The Home Stretch: Kim Stanley in Seance on a Wet Afternoon

(the 8th of the 25 remaining Best Actress nominees!)

KIM STANLEY IN SEANCE ON A WET AFTERNOON (1964)

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The competition (Cliff: 4 for 5):

Julie Andrews in Mary Poppins

Anne Bancroft in The Pumpkin Eater

Sophia Loren in Marriage, Italian Style

Debbie Reynolds in The Unsinkable Molly Brown

Kim Stanley was a New Mexico-born, method-trained stage actress who, through a fluke of casting, found herself a part of Bryan Forbes’ unnerving British chamber piece in a role meant for Deborah Kerr.  The result is one of the best performances I have view in a long, long time on this quest: a study in dangerous delusion to rival Gloria Swanson.  Kim plays an ambitious two-bit fortuneteller who ruthlessly engineers a plot to kidnap a wealthy family’s daughter and exploit the crime to promote her clairvoyant abilities.  This pulpy setup expands into an intelligent thriller that hinges on the inner workings of its unsettled mastermind.  Kim breathes to life a grand gothic figure, and as the plan slowly frays, we also see fractures form in her shell of delirium and catch glimpses of the tormented creature that lies beneath.

Too often in this reputedly weak category, a strong performance drives a weak film.  Forbes, however, has crafted a plot befitting a first-rate crime thriller that issues from a character study of the woman who willed the crime into existence.  The plan is oddly split between the seemingly flawless—if precarious—mechanics of the crime itself (spiriting away the little girl) and the harebrained notions of capitalizing on the family’s desperation, reflecting the character’s own split between a formidable intellect and equally potent powers of rationalization.  Still, when everything begins to work according to plan, we marvel at the fortuneteller’s mad genius.

Part of the perverse pleasure in the film is in breathlessly watching the crime unfold; Forbes borrows a page from Psycho and has the likable husband (played by Richard Attenborough, in a prosthetic nose) carry out the dirty work at the behest of his cruel mistress, sans identity twist.  When things start to go slightly awry, however, we start to cringe at her coldblooded rationalizations for an increasingly heinous crime.  She illustrates the ability of the brightest people to manipulate reality for the worst reasons, and worse still, the question lingered for me as the film unfolded: is she wise to her own games?  Is this all an act she puts on for her many audiences, a play designed to preclude any attempt to reason with, or more specifically against her ruthless will?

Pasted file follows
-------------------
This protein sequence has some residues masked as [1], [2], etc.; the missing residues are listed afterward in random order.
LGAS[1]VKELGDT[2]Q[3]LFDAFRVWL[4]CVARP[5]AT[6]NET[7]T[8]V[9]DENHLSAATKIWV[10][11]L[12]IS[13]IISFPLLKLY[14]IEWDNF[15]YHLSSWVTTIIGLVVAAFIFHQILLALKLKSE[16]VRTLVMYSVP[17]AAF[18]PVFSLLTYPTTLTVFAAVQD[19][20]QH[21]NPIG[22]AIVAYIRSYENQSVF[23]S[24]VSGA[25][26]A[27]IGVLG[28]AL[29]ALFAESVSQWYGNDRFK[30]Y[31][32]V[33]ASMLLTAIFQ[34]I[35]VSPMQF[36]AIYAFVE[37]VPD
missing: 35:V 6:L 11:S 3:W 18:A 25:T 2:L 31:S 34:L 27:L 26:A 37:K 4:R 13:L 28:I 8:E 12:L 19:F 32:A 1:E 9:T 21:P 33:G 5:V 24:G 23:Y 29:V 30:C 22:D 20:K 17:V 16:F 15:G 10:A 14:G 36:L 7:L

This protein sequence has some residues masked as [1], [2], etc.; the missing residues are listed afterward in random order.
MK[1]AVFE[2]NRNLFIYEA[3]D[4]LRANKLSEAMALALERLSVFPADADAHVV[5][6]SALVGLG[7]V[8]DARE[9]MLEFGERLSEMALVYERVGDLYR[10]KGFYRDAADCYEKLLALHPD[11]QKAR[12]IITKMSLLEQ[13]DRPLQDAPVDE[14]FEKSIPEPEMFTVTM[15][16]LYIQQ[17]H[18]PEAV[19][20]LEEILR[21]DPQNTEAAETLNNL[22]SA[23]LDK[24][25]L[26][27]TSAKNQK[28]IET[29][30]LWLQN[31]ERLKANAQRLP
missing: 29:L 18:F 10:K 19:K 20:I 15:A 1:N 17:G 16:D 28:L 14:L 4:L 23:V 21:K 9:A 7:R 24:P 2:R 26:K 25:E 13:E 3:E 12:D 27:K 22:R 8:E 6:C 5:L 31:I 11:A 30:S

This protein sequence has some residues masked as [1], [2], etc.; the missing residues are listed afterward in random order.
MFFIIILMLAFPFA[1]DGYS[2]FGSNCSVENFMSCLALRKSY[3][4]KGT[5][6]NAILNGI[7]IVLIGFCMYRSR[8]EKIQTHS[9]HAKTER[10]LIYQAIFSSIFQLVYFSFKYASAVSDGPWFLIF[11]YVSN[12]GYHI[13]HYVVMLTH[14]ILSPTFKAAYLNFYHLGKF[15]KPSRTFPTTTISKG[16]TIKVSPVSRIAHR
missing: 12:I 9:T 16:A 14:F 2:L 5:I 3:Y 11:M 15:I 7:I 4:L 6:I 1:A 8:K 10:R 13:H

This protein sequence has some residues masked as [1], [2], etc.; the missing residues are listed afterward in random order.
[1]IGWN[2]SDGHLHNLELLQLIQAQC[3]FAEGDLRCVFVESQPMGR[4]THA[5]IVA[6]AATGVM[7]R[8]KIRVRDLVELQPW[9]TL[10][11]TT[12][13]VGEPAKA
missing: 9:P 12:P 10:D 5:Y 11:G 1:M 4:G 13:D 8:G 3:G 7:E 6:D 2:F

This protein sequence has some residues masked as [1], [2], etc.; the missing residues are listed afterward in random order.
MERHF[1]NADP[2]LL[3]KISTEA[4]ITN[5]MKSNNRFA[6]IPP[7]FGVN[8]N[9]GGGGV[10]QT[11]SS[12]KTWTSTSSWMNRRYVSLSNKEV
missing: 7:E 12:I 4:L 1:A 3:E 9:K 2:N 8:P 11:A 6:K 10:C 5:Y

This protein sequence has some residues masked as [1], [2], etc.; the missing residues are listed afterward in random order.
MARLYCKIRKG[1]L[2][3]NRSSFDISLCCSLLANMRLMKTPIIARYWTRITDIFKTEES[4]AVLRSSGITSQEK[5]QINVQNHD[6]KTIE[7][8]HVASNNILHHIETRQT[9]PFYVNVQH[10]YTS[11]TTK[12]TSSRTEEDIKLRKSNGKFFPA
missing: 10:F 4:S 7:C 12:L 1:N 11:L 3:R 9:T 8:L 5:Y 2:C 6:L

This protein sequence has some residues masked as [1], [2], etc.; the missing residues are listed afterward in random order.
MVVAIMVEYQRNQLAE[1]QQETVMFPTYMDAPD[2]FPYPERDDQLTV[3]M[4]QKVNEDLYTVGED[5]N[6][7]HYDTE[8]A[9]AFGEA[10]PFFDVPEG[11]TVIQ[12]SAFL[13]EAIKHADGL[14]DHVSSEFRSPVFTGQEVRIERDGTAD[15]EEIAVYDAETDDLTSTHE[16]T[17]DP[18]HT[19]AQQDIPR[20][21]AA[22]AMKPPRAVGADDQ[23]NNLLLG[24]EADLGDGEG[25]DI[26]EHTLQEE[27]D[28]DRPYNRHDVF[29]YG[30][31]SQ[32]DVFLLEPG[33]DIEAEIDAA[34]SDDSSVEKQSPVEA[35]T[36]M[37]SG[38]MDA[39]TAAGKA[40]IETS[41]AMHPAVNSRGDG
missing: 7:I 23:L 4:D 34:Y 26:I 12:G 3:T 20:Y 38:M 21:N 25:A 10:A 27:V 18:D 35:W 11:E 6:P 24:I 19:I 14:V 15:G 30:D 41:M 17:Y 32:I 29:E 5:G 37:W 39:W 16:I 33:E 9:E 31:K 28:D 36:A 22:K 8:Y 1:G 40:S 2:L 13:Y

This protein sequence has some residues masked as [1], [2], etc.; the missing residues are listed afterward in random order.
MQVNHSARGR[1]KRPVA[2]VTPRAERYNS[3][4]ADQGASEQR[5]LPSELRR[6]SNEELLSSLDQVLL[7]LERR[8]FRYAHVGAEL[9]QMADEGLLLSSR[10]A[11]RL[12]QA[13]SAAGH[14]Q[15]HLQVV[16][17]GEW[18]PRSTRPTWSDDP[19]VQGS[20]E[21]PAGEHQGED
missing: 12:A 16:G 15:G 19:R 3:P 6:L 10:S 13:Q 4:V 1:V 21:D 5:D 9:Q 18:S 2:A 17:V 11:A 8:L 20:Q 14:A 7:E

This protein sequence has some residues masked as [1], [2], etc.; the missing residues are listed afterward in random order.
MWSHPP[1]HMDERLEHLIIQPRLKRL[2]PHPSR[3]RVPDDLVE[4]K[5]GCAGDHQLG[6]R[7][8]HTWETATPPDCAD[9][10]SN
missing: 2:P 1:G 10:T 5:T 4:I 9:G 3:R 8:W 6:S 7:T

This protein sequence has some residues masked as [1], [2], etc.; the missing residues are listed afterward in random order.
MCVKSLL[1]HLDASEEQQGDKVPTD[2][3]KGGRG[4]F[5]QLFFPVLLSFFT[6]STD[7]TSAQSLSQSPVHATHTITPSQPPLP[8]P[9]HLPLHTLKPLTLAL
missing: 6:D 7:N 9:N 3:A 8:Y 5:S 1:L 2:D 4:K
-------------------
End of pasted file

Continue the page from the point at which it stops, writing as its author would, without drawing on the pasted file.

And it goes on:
Prior to Seance, Kim was best known onscreen (or rather, offscreen) as the voice of an adult Scout in To Kill a Mockingbird, a task that revealed her skill at characterization while leaving her appearance a mystery.  Here, Kim’s resolutely non-movie star appearance helps immensely; in contrast to the still-gorgeous Deborah in the previous year’s The Innocents, Kim’s frumpier, stockier physicality strips her of the charm we so often indulge in stars-as-villains, presenting instead a dangerously plausible desperation.

As regards her technique: despite the expected incongruousness of the Method in a British drama, Kim fits herself to the role of a middle-class mystic like a hand to a glove, down to every spasm of rage and sing-song exclamation.  She imbues the character with several layers, from the fragile dreaminess evident throughout (evoking Joe Gillis’ warning about waking sleepwalkers) to her constant intelligence and tyrannical willpower: we pray for her cowering husband to defy her as she drives them both further and further down the path of no return, to no avail.  And beneath it all is the dread that her character will truly unhinge; while Forbes directs the kidnapping scenes with tense restraint, the real suspense lies in what Kim will do next.  See this damn movie!

For 1964, it’s sacrilege to dethrone the wonderful Academy favorite of Julie Andrews in Mary Poppins, but I’ve been converted, and unless Anne Bancroft pulls a Harvey-sized rabbit out of her hat, my vote is going to Kim.  A true jewel of a performance, and one I will remember after all this quest nonsense is over and done.

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One thought on “The Home Stretch: Kim Stanley in Seance on a Wet Afternoon

  1. […] I uncovered brilliant works like A Woman Under the Influence, They Shoot Horses, Don’t They?, or Seance on a Wet Afternoon, all of which I’d barely heard of (if at all) when I took my vow regarding The African Queen.  […]

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